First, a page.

Automating the Analysis of Matching Algorithms

This paper introduces a new approach to automating the task of evaluating the algorithms used to match job applicants to companies or students to schools.

The development of algorithms to match, for instance, students to schools or organ donors to patients has been one of the grand success stories of the Economic Sciences, leading to significant benefits to society at large. This was recognised with the Nobel Prize awarded to Alvin Roth and Lloyd Shapley in 2012.

Ideally, we would like to design matching algorithms that satisfy a wide range of attractive properties, such as leading to stable assignments, being fair, or incentivising participants to be truthful. But understanding the precise limits of what is possible in this domain is very difficult and continues to be an active area of research in Economics.

In this paper, I describe a new approach to automate some of the tasks of researchers in Economics who investigate the possibility of designing a new matching algorithm with a given set of desirable properties. The basic idea is to encode these properties in a logical language, thereby reducing the question of whether a matching algorithm of the desired kind exists to the question of whether a certain (very large) formula is logically consistent.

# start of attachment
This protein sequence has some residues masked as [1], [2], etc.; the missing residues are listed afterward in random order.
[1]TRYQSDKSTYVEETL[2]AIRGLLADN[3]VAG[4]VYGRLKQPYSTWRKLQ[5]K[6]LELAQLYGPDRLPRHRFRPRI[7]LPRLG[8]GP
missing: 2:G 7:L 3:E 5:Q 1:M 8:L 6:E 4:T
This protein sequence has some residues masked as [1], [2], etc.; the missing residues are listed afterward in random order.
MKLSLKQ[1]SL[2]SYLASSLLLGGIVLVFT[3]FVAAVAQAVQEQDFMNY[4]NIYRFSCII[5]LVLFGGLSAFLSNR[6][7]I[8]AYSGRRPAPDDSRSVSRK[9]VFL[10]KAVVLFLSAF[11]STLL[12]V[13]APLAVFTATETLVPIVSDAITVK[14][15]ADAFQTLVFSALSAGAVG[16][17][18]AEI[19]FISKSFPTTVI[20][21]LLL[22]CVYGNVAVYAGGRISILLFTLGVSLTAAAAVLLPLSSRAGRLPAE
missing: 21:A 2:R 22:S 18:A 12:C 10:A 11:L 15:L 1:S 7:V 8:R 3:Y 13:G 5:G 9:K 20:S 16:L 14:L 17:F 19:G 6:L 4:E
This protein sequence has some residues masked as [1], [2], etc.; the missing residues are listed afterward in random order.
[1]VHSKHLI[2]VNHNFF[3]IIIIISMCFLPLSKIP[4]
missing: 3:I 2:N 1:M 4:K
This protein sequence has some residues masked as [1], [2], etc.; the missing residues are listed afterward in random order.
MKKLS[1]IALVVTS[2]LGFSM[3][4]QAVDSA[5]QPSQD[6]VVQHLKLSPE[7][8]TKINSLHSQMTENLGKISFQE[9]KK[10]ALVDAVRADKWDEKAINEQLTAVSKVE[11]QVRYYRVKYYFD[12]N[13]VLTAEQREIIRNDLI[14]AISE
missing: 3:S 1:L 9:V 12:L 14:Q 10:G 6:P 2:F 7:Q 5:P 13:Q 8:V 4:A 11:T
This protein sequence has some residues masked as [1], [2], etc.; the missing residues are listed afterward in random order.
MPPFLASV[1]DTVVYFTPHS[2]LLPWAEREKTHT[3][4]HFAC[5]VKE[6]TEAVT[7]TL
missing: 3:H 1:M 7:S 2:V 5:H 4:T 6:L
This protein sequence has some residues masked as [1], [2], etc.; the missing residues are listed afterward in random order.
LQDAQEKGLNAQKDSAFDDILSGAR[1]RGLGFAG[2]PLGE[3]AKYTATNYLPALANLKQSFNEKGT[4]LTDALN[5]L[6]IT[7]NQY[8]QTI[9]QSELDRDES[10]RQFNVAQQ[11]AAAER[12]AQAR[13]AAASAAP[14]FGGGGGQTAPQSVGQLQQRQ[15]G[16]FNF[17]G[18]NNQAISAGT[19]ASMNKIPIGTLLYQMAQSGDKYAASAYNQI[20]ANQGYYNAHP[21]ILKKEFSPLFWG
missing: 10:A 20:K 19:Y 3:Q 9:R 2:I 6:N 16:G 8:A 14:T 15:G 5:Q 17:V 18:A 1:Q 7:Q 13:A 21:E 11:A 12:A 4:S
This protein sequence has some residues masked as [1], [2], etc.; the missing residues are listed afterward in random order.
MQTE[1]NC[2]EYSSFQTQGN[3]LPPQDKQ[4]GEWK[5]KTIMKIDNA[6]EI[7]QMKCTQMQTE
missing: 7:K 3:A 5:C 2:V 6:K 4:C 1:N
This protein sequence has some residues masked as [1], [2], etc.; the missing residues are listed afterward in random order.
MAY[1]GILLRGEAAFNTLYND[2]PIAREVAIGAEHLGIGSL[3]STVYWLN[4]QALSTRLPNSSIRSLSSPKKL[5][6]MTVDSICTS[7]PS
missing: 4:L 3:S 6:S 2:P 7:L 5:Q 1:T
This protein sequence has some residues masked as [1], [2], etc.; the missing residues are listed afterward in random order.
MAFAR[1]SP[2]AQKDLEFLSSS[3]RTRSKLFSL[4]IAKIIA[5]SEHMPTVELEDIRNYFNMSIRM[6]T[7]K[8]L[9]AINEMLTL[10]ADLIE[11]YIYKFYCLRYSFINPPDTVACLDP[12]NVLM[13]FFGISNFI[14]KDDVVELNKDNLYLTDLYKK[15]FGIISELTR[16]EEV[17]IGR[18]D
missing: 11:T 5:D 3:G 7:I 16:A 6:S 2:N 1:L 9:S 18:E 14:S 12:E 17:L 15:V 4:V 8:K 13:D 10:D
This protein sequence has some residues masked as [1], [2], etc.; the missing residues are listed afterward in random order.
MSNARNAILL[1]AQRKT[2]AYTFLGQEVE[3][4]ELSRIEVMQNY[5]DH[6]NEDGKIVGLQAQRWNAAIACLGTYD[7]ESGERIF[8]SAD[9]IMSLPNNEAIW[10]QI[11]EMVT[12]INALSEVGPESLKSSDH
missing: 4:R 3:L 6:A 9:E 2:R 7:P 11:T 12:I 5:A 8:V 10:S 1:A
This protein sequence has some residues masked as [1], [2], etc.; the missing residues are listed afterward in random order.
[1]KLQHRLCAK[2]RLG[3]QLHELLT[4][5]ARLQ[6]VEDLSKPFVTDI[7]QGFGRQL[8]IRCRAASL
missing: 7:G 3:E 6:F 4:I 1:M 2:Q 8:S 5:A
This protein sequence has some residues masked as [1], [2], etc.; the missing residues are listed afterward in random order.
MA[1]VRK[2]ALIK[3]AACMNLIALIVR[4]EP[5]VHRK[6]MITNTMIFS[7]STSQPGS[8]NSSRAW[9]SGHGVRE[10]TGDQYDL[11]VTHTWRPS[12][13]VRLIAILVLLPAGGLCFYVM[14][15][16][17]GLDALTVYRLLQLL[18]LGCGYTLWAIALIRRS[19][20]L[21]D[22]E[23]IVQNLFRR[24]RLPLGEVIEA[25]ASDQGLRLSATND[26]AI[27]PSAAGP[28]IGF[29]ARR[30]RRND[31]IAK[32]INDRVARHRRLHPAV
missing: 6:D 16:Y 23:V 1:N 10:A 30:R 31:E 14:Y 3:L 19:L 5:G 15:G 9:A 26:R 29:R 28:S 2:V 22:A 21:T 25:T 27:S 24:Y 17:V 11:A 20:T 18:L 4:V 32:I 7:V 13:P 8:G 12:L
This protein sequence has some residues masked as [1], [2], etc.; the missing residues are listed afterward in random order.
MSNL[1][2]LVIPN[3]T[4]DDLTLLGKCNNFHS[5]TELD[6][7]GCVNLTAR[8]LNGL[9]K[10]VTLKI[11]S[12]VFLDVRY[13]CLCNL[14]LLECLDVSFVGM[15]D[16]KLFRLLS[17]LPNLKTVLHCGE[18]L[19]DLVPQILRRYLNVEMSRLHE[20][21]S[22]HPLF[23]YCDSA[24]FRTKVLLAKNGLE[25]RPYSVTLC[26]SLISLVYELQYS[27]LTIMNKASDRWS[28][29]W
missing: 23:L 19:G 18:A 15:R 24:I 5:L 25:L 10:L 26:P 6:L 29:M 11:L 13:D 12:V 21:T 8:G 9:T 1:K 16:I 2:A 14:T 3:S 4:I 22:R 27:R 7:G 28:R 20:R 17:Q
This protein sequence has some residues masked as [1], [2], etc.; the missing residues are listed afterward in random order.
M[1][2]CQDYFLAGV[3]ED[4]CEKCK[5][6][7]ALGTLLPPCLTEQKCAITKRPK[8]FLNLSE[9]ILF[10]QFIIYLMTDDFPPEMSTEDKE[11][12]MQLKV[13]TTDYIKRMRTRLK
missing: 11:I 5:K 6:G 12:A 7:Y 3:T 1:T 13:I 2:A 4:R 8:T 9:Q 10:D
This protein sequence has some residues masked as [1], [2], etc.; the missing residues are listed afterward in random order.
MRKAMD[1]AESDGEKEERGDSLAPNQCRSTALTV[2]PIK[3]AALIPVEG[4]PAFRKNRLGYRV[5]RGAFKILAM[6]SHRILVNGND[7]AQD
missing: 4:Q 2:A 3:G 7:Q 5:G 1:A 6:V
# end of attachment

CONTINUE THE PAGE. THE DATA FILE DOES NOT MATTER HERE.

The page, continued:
Reference: Ulle Endriss. Analysis of One-to-One Matching Mechanisms via SAT Solving: Impossibilities for Universal Axioms. In Proceedings of the 34th AAAI Conference on Artificial Intelligence, 2020.

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